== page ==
Mum warns of choking game trend among children following her 12-year-old son’s tragic death

A mother has sent a heartfelt warning to parents after her 12-year-old son died from playing the choking game with his friends.

Celestia Muai revealed that she spent her Mother’s Day planning her son Tua’s funeral after she found him unconscious last Friday, when he and his friends thought it would be fun to cut off the oxygen to their brain in the hope to create a ‘temporary high’.

‘I spent Mother’s Day planning my son’s funeral, writing his obituary, instead of having breakfast or flowers or “I love you mom,”’ Celestia told Fox 13 Salt Lake City.

‘Try to imagine what it would be like and multiply that by infinity and that’s kind of what it’s like… there’s no words,’ she added. ‘He was just playing a game and he didn’t think things through.’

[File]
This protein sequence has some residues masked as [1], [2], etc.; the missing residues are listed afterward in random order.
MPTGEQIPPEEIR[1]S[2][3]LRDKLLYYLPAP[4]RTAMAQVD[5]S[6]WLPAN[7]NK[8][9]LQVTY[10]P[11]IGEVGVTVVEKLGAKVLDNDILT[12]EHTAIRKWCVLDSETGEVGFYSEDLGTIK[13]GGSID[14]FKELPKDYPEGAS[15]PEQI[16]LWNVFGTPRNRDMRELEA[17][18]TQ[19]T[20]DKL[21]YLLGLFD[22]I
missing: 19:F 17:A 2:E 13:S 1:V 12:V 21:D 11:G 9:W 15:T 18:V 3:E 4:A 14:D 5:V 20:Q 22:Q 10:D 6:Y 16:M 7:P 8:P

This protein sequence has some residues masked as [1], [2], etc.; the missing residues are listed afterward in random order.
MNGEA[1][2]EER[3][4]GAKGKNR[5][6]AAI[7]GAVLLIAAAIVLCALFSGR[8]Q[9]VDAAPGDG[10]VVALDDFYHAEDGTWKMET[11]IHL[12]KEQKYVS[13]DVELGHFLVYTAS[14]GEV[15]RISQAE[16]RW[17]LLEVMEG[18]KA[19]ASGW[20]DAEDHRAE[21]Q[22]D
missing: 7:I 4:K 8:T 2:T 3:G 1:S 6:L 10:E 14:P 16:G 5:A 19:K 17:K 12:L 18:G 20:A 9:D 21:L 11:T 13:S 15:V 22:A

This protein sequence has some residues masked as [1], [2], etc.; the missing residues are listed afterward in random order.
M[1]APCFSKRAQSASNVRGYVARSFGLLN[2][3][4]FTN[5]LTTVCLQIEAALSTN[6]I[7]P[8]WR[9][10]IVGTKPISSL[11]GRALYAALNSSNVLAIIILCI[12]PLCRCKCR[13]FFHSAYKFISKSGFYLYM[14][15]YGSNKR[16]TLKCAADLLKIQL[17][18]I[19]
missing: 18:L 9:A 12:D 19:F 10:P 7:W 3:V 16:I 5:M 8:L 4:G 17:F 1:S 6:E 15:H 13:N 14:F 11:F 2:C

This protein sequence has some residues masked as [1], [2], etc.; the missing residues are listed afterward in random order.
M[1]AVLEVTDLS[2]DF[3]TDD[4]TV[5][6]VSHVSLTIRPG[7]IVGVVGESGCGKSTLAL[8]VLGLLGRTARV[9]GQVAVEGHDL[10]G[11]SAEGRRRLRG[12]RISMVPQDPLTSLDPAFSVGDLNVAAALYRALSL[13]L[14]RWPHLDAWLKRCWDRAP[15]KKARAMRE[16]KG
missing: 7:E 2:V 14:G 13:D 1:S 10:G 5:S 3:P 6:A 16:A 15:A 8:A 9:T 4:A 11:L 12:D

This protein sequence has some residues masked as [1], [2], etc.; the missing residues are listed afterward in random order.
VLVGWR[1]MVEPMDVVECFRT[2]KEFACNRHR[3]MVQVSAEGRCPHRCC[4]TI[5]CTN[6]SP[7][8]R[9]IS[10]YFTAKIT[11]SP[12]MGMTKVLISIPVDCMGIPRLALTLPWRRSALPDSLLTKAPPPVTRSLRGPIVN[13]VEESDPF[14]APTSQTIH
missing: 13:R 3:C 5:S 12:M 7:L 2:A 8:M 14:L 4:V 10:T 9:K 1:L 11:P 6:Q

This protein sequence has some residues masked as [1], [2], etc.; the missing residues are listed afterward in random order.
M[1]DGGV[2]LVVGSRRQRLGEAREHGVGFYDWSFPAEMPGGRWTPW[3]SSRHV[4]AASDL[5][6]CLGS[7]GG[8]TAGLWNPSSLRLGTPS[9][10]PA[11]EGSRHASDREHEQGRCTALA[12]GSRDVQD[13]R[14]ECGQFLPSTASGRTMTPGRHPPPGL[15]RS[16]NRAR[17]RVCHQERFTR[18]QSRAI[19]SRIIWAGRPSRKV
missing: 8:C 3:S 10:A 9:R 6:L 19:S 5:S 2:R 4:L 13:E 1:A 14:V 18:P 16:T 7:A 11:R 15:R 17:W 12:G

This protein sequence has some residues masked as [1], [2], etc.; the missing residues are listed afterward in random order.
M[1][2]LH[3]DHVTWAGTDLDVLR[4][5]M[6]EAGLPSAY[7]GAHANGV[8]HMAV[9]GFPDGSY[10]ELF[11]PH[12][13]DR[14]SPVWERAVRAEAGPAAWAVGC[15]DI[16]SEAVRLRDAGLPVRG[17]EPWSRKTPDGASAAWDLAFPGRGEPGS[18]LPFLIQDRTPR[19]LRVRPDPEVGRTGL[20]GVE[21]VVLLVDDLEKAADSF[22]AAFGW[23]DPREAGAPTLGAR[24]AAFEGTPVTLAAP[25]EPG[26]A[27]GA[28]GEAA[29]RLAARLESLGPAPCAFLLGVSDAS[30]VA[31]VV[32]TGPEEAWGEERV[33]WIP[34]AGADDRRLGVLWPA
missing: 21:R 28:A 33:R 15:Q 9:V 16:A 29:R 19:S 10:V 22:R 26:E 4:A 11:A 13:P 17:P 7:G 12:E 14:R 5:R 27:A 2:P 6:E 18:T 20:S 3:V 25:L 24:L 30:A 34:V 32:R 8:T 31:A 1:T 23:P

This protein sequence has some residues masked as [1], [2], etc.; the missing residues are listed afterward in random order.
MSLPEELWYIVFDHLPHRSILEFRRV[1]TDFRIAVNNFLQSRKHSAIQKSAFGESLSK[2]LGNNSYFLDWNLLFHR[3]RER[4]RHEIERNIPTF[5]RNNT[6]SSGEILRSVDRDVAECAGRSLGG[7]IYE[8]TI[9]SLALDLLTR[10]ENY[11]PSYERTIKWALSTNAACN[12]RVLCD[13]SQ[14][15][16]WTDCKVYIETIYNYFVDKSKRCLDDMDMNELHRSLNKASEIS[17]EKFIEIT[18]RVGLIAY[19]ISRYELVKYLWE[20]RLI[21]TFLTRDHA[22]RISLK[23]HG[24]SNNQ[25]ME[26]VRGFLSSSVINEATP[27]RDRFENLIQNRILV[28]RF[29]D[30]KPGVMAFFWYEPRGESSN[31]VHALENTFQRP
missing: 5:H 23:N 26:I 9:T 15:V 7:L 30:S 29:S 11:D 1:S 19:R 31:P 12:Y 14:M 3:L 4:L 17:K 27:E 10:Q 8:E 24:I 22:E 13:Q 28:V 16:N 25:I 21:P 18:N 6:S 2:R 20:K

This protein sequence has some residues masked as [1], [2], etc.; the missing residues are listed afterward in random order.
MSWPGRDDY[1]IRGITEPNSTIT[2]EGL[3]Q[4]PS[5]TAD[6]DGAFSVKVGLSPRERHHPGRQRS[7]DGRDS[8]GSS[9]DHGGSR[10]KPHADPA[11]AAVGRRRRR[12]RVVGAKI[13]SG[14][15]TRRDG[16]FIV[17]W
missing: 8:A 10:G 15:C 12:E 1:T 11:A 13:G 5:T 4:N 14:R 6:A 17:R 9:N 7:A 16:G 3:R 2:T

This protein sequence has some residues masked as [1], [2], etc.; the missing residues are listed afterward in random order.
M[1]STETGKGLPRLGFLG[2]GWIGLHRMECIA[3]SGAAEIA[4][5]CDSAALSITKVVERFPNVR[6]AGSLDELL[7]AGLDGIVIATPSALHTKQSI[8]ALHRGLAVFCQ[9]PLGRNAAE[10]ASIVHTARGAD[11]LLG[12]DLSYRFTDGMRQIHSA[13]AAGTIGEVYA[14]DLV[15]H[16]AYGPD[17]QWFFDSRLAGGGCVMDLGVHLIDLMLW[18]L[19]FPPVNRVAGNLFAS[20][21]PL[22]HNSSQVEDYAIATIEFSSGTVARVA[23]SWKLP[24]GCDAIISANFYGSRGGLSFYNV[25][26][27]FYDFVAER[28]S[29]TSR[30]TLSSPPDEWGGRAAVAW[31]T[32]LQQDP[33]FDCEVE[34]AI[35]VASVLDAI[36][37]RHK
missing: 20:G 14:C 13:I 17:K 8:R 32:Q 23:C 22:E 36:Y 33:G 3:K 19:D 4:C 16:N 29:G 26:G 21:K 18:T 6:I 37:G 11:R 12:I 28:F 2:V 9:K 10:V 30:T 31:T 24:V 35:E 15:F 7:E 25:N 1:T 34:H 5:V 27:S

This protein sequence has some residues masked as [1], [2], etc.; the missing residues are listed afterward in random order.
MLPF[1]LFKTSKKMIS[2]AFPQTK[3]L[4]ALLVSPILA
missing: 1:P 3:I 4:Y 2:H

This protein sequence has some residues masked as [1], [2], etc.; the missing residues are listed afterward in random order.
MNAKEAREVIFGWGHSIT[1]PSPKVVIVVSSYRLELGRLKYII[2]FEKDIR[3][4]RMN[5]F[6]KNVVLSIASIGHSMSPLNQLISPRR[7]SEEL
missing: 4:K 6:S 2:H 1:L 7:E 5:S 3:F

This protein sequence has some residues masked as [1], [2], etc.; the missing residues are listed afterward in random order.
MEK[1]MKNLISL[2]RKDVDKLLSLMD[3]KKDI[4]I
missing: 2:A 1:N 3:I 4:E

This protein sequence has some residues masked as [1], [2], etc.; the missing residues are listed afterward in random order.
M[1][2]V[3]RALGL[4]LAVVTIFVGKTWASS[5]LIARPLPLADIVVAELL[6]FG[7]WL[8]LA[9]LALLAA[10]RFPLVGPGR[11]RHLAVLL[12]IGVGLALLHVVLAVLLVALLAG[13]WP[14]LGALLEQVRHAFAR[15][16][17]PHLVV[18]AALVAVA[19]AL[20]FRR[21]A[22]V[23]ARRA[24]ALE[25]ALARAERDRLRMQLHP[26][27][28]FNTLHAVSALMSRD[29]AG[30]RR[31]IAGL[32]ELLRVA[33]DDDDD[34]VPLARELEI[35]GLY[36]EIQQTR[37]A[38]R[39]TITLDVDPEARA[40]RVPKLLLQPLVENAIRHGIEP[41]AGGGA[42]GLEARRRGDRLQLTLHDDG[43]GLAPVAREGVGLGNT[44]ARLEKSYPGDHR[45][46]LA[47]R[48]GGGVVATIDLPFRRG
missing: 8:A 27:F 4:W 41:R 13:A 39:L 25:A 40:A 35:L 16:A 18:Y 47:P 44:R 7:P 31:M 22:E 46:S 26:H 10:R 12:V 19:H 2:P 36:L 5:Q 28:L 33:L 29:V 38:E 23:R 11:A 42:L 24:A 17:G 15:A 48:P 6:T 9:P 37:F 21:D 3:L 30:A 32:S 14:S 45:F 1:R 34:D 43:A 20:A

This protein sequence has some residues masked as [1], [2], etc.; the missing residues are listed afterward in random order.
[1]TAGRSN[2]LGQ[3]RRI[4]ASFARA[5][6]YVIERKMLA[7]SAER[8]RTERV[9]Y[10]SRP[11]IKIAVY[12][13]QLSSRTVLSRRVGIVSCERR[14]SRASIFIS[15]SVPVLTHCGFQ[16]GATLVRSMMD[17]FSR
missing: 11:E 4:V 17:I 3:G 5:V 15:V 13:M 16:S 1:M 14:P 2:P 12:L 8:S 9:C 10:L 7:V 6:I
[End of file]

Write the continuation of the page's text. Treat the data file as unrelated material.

Celestia now hopes that her son’s tragic death will serve as a warning to parents to keep an eye on what their children are getting up to.

‘There’s nothing that can take the pain away but if it can save one child, one parent, one family,’ she added. ‘Then it will make more sense.’

choking game

Tua’s family have now set up a YouCaring page to help cover his funeral costs and support his family, which includes seven brothers and sisters.

Describing her son, Celestia revealed that he is now at peace with his father, who died unexpectedly two years ago.

She said: ‘He is a light and joy to all who know him. His zeal for adventure and making others laugh will be remembered forever. He loved football and his band of brothers were his dearest comrades, and his coach was like a second father to him.

‘He is welcomed into heaven by his dear father, Felise Muai, who passed away unexpectedly 2 years ago,’ the post continued. ‘We know that was a joyful reunion for sweet Tua. He is dearly missed by his grandparents, cousins, and much extended family and friends.’

Tua isn’t the only young child to tragically lose his life due to the ‘choking game’.

According to TIME magazine, 82 children died in the United States between 1995 and 2007 from playing the game, most of whom were boys between the ages of 11 and 16.

Recently social media has allowed the craze to travel across the world as young people film themselves completing the game and sharing it online, creating a trend in the UK.